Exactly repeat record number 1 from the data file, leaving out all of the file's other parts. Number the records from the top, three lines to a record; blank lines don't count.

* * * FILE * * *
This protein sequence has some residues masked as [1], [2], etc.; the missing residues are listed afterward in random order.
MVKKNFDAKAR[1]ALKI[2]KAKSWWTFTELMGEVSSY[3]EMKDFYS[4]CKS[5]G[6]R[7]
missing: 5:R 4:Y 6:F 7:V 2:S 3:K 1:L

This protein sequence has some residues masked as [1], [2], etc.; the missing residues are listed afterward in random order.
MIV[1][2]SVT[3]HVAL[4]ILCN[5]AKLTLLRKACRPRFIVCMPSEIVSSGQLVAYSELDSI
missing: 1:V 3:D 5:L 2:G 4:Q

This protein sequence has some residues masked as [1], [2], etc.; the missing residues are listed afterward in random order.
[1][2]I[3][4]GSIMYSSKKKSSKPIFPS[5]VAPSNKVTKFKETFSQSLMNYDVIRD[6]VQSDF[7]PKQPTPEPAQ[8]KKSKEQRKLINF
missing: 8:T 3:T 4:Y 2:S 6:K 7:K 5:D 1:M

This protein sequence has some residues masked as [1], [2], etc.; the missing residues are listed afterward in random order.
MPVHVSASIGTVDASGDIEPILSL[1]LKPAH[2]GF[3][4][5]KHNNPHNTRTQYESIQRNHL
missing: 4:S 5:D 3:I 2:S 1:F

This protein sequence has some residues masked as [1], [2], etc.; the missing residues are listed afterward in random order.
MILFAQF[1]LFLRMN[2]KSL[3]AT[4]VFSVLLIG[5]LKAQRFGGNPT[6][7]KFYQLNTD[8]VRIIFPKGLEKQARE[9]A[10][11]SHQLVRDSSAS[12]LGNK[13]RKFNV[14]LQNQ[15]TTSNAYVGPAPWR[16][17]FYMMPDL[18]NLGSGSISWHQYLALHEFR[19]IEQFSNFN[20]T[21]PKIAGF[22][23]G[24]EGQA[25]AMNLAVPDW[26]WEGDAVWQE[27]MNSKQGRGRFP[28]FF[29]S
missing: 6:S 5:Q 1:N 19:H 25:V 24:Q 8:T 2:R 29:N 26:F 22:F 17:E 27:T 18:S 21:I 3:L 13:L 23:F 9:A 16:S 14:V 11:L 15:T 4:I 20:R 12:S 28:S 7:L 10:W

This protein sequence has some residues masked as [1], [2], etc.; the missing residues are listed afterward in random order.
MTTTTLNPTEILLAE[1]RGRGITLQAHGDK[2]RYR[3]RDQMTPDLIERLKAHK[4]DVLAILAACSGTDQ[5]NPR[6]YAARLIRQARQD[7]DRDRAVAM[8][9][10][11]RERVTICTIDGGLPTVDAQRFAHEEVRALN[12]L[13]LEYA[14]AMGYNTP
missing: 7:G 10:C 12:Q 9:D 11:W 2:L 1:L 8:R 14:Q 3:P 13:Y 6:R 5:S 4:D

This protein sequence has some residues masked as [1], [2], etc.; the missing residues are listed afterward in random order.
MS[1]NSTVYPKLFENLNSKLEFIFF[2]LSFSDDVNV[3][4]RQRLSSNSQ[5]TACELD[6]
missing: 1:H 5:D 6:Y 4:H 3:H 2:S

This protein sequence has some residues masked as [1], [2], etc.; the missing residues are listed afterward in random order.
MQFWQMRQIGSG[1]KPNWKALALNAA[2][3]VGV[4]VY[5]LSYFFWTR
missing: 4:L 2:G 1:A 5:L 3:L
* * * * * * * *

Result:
This protein sequence has some residues masked as [1], [2], etc.; the missing residues are listed afterward in random order.
MVKKNFDAKAR[1]ALKI[2]KAKSWWTFTELMGEVSSY[3]EMKDFYS[4]CKS[5]G[6]R[7]
missing: 5:R 4:Y 6:F 7:V 2:S 3:K 1:L